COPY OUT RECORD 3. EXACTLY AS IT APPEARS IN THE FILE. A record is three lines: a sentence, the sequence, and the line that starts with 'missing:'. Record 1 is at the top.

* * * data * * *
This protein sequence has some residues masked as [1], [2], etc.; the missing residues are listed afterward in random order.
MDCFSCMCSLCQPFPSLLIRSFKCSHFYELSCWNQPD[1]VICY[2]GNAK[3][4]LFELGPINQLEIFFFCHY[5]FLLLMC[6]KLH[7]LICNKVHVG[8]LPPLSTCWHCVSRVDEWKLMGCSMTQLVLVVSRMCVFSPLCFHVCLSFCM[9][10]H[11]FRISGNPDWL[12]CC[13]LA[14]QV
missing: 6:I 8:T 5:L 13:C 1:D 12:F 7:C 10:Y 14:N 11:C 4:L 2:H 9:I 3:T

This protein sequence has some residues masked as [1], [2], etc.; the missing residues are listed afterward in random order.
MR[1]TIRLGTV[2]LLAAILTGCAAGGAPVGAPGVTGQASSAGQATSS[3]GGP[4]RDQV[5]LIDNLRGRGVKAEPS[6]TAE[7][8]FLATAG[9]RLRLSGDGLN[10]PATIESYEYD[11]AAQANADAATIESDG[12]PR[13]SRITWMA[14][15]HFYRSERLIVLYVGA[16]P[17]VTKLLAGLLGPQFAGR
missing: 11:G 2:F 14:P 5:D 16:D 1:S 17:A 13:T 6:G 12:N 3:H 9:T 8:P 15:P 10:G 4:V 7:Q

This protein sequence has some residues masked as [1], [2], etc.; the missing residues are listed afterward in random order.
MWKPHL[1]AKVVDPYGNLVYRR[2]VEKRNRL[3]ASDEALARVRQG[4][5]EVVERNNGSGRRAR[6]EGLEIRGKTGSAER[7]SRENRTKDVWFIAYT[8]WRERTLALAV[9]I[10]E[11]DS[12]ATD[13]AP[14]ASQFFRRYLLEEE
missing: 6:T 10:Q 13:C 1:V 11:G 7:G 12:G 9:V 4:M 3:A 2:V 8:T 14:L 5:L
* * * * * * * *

This protein sequence has some residues masked as [1], [2], etc.; the missing residues are listed afterward in random order.
MWKPHL[1]AKVVDPYGNLVYRR[2]VEKRNRL[3]ASDEALARVRQG[4][5]EVVERNNGSGRRAR[6]EGLEIRGKTGSAER[7]SRENRTKDVWFIAYT[8]WRERTLALAV[9]I[10]E[11]DS[12]ATD[13]AP[14]ASQFFRRYLLEEE
missing: 6:T 10:Q 13:C 1:V 11:G 7:G 12:G 9:V 4:M 3:A 2:V 8:T 14:L 5:L